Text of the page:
Punk Rock Show Review

Reggie’s Rock Club, located near Cermak and State is one of the better places to see live rock music in Chicago, and it is located relatively near to the south side.

On Saturday, September 25, the venue featured two rousing shows which were specifically designed to appeal to both youthful and older punk fans.

The all ages show was headlined by the rising Chicago band, Flatfoot 56 and Boston’s Street Dogs (both were featured in recent Warped Tours).

On the other stage was an 18 and over show which featured a new all female Chicago band, The Wanton Looks, and an original, first wave British punk band, the Vibrators.

The shows overlapped in terms of time, and they were on separate stages, but the adult 18 and over show ended later, so it was possible to see all the headliners. Both shows were worthwhile and electric, but the adults only set was slightly more impressive (Some of the all age show acts indulged in a bit too much sloganeering and fist shaking).

The Wanton Looks set included hooky, ferocious versions of “Yeah Yeah Yeah Yeah ” and Electromagnetic Force” which recalled the metallic guitar crunch of the New York Dolls, the Ramones and Bikini Kill. “Forget you” showcased the fine chops of drummer, Maggie Thomas.

As always, the strikingly statuesque lead singer Traci Trouble completely commanded the stage, and her passionate intensity was infections. She was well supported by guitarists Suzy Q and Inga Olson.

The Vibrators were one of the original British punk bands (the Dammed narrowly beat them out for the first punk single), and they proved that they are still vital. The band have never been purists (which led some of the original punks to reject them), but they played a powerful set that blended melodic pop and a little rockabilly with punk.

One of the highlights was “Baby Baby,” came closest to being a pure sentimental pop song. Lead singer, Ian Carnochax laments that he is not worthy of a potential female lover.

Other highlights included their theme song “We Vibrate” and a feisty version of the melancholy classic “London Girls.” The new material off their new CD “Under the Radar,” sounded promising.

The Street Dogs sounded a bit like Black Flag, but their socially conscious lyrics were More reminiscent of Sham 69 and the Dead Kennedys.

They offered a powerful set of working class hardcore punk anthems which included songs that celebrated war veterans and the labor movement (“Not Enough” was dedicated to labor unions.).

One of the highlights included a cover of the Skids song, “Into the Valley” which featured a guitar attack that cut like a razor, a melodic sing-along chorus, and some of the band’s most poetic lyrics.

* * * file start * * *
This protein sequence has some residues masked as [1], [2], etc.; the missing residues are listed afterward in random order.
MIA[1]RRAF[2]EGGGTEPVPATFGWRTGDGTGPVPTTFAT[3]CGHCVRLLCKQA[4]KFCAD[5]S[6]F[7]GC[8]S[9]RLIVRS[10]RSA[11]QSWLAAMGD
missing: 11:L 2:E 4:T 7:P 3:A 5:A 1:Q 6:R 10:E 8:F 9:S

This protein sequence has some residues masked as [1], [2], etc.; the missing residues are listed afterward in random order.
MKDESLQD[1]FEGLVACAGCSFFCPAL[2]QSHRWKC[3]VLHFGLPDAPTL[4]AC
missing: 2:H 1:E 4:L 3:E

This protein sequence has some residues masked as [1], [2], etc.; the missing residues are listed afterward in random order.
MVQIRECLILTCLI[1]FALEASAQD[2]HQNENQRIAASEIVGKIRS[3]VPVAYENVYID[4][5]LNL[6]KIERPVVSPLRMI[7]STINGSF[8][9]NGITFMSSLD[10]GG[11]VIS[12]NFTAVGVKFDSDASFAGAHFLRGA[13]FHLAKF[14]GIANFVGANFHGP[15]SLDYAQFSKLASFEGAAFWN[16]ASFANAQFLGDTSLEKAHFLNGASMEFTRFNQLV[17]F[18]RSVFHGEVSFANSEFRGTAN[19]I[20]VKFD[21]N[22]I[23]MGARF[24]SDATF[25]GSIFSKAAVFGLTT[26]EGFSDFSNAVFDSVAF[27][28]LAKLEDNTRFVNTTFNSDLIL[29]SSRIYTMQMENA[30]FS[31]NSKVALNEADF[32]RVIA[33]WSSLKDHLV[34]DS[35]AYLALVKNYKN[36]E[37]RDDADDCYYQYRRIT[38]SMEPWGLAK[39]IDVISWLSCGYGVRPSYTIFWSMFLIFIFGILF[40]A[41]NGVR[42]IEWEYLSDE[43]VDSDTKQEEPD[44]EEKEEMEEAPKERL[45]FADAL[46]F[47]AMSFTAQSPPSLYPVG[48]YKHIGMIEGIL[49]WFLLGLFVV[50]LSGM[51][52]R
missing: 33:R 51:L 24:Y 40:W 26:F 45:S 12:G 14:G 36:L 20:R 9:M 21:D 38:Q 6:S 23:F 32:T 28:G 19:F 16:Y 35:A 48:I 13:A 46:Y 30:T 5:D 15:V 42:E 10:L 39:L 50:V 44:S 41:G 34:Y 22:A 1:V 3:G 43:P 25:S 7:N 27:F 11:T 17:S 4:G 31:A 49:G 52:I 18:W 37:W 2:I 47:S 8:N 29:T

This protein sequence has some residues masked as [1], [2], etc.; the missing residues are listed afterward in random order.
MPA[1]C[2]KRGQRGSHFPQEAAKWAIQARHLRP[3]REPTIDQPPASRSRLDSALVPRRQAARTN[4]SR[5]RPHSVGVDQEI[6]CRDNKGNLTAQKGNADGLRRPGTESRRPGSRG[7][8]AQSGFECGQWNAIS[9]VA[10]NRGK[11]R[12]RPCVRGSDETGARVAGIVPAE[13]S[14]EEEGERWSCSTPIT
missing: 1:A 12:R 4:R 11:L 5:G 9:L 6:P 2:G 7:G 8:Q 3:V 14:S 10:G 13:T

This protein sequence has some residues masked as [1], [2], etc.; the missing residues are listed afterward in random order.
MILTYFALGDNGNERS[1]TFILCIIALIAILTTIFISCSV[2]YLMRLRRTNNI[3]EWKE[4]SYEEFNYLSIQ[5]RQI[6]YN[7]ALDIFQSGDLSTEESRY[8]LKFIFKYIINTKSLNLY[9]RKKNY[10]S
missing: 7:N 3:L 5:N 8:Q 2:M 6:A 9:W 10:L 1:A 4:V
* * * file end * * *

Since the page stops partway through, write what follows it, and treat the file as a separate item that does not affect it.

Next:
But the atmosphere at the set got a bit too chaotic and dangerous, and one young woman rushed away from the stage because she got a bloody nose in the frantic mosh pit.

The Celtic punk band Flatfoot 56 has experienced some big success (many of their songs have been featured in the “Sons of Anarchy” show on cable, and they have also recently undergone some big personnel changes recently.

Founding members, Kyle Bawinkle (bass and vocals), Tobin Bawinkle (guitar, vocals) and Justin Bowinkle (they’re brothers) still remain, but Eric McMahon (bag pipes) and Brandon Good (mandolin) recently joined the group. The new and old members meshed well, and the band doesn’t seem to have lost any steam.

Flatfoot 56 delivered a high energy and lively set that recalled the Pogues, Stiff Little Fingers and newer bands such as Flogging Molly. The band plowed through some excellent songs from their new LP, “Black Thorne” including a rocking version of the title track.

They did s a killer cover of “I’ll Fly Away” which was colored by some delicate mandolin playing by new member Brandon Good. (it’s a song that’s so good that Billy Bragg would cover it .)

They closed with a memorable version of “Amazing Grace” which had about half of the deliriously happy audience singing along, it was one of the high points of the set.

Vittorio Carli teaches at Richard J. Daley College, and more of his writings can be found at www.reelmoviecritic.com and www.art interviews.com. He is a member of the Chicago Film Critics Society.

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